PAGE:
Posts tagged ‘Daniel O’Connell’

May 15,

“Da Mare” Richard J. Daley – Father Flanagan of Boys Town – Jerry Quarry at Today in Irish History

May 15 :TODAY in Irish History:

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Father Flanagan 1886-1948

Snippets of Irish History by Conor Cunneen IrishmanSpeaks 

Conor is a Chicago based Motivational Humorous Business Speaker, Author and History buff.

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WATCH: A Short History of Ireland

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1829: Daniel O’Connell Refuses to take Oath of Supremacy

Roman Catholic Daniel O’Connell attempts to take his seat in the  House of Commons. He refuses to take the Oath of Supremacy which stated “the sacrifice of the Mass, and the invocation of the Blessed Virgin Mary and other saints, as now practiced in the Church of Rome, are impious and idolatrous.”

O’Connell refused the oath stating “I decline, Mr. Clerk, to take this oath: part of it I know to be false; another part I believe not to be true.”

Daniel O’Connell refusing to take oath

Solicitor-General Nicholas Conyngham Tindal moved that his seat be declared vacant and another election ordered; O’Connell was elected unopposed on 30 July 1829. Following the introduction of The Catholic Relief Act of 1829, O’Connell was able to take his seat in Parliament.

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1847: Death of Daniel O’Connell

Eighteen years after refusing to take the Oath of Supremacy, Daniel O’Connell – The Great Emancipator – dies in Genoa age 71. O’Connell was the prime mover in attaining Catholic Emancipation – allowing Catholics to sit in Parliament.

Daniel O’Connell was born in Cahirciveen, Co Kerry. O’Connell would go on to be one of the most important figures in Irish political and Catholic civil rights history.

O’Connell was a rock star politician and fine orator who drew huge crowds. His actions, and the concerns of Prime Minister Duke of Wellington (born Dublin 1769) that the continued refusal to provide the vote to Catholics would generate further unrest ensured the passing of the Catholic Emancipation Act. O’Connell was so popular that King George IV complained “‘O’Connell! God damn the scoundrel.’ Oh, the Duke of Wellington is King of England, O’Connell is King of Ireland and I suppose I am only considered as Dean of Windsor’.

Daniel O’Connell originally won a by-election in County Clare in 1828 defeating William Vesey Fitzgerald. but was not allowed take his seat refusing to swear an Oath of Supremacy that was incompatible with his Catholic faith.

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Daniel O'Connell
Daniel O’Connell 1775-1847

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Page on Daniel O’Connell in FOR THE LOVE OF BEING IRISH. by Conor Cunneen. Illustrations by Mark Anderson

Page on Daniel O’Connell in FOR THE LOVE OF BEING IRISH.

PURCHASE AUTHOR SIGNED COPY

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READ: Detailed Biography of O’Connell at History of Parliament

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1902: Richard J. Daley – “Da Mare”

Richard J. Daley 1972-1976

Richard J. Daley, who would go on to become “Da Mare” of Chicago is born. Daley’s ancestors left Ireland at the time of the famine, settling in Chicago, a city that he ruled with an iron fist in his time as Mayor from 1955-1976. Daley was one of the last old style politicians (although some would say his son Richard M. Daley followed suit) who doled out favors and positions to friends, colleagues and cronies. His handling of the Democratic Convention riots of 1968 was a very public blot on his profile as Chicago police engaged in what was described as a “police riot.” Daley’s response was “The confrontation was not caused by the police. The confrontation was caused by those who charged the police. Gentlemen, let’s get this thing straight, once and for all. The policeman is not here to create disorder. The policeman is here to preserve disorder.”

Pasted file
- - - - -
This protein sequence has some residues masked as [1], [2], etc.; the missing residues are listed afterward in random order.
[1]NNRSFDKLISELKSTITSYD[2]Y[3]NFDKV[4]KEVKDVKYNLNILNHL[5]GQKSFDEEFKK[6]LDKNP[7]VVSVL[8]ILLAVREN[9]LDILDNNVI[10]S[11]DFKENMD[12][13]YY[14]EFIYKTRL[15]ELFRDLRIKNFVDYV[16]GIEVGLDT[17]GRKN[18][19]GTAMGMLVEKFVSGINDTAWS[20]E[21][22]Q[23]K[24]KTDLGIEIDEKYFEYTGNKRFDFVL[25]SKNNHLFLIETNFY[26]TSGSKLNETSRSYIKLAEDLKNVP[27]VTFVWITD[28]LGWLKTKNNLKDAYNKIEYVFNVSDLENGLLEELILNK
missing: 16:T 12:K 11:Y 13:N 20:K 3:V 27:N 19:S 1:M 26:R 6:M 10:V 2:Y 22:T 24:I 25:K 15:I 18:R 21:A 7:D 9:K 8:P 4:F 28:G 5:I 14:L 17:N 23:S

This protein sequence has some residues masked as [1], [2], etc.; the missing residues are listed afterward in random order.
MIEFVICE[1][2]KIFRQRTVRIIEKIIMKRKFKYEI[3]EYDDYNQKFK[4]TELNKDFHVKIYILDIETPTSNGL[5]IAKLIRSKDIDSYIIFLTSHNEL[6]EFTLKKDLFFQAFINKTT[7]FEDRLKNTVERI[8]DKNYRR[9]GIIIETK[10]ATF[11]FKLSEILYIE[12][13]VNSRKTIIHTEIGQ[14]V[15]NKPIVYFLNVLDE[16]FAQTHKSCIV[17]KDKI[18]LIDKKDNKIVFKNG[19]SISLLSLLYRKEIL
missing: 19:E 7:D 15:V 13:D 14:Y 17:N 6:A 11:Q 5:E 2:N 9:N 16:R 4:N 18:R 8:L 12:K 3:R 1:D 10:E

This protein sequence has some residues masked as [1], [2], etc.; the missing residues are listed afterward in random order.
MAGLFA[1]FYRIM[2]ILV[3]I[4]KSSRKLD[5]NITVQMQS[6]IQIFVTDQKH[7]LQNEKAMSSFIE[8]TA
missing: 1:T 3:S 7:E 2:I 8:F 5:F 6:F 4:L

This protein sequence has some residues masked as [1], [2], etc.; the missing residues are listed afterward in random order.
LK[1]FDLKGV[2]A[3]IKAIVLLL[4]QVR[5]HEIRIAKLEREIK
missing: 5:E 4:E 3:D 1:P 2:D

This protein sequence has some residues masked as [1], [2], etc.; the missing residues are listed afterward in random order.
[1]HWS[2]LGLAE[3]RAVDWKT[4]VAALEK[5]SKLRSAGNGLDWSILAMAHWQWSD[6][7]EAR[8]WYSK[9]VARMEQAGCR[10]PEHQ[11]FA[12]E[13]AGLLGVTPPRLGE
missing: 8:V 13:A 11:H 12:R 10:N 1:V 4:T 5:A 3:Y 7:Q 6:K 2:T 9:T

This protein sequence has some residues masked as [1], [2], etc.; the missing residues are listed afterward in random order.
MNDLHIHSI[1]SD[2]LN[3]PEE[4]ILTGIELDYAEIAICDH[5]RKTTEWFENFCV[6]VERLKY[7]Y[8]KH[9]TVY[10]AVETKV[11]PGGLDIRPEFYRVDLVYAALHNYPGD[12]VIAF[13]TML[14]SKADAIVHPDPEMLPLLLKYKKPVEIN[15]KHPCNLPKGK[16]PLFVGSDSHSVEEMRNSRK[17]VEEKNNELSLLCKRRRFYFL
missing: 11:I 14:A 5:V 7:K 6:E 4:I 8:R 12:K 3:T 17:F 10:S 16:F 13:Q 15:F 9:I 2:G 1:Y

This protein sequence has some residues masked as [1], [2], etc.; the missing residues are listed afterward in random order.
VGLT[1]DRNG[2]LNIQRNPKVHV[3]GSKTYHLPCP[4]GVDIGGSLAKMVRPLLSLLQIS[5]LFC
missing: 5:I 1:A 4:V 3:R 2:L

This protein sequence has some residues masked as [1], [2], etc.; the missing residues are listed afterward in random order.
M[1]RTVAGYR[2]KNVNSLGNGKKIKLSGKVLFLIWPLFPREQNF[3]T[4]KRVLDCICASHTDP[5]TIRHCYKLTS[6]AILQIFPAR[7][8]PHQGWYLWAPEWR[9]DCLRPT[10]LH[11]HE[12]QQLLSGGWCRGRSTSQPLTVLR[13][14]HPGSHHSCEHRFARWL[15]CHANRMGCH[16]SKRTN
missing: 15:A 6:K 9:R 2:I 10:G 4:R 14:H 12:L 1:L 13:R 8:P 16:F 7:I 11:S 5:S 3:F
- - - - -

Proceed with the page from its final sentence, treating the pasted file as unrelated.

Daley’s speaking style provided a font of humor for comedians and satirists. In For the Love of Being Irish, author Conor Cunneen quotes Daley as saying of how he had been treated by critics: “They have vilified me, they have crucified me; yes, they have even criticized me.”

Daley is often credited with stealing the election for John Fitzgerald Kennedy in 1960 by ensuring the democratic candidate won Illinois. While there may be some truth that a number of Kennedy supporters voted early and often, Illinois was not critical. Even had the vote gone the other way and the states 27 Electoral College votes went to Nixon, Kennedy had sufficient electoral college votes, as his final victory margin was 303 to Nixon’s 219.

Richard J. Daley Telephone Conversation with JFK

Daley’s ability to make things happen are evidenced in a telephone conversation he had with JFK on October 28th, 1963 in relation to civil rights legislation the President was pushing.

JFK: (IL. Democratic Congressman) Roland Libonati is sticking it right up us.

Daley: Is, he is?

JFK: Yeah, because he’s standing with the extreme liberals who are gonna end up with no bill at all. Then when we put together, uh, he’ll, gonna vote for the extreme bill. Then I asked him, “If you’ll vote for this package which we got together with the Republicans which gives us about everything we wanted,” and he says, “No.”

Daley: Daley: He’ll vote for it. He’ll vote for any goddamned thing you want….. That’s better. But he’ll do it. The last time I, I told him, “Now look it, I don’t give a goddamned what it is, you vote for, for anything the President wants and this is the way it will be and this is the way we want it and that’s the way it’s gonna be.”

Daley and JFK - 1963   AP
Daley and JFK – 1963                                 

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LISTEN to Daley / Kennedy Phone Conversation

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Daley on 1968 Chicago Riots

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1945: Boxer “Irish” Jerry Quarry

Jerry Quarry

Birth of heavyweight boxer “Irish” Jerry Quarry who is the only fighter to have fought Muhammad Ali and Joe Frazier twice. He lost each fight and was virtually a punch bag for Ali in his second fight. Quarry was voted the most popular boxer in the sport by Boxing Illustrated for three years running 1968-1970, partly because he was promoted as the “Great White Hope.” Quarry was a very brave fighter as many YouTube videos will attest, but he paid a brutal price for twenty-eight years in the ring and a record of 53-9-4, suffering from dementia pugilistica before his death.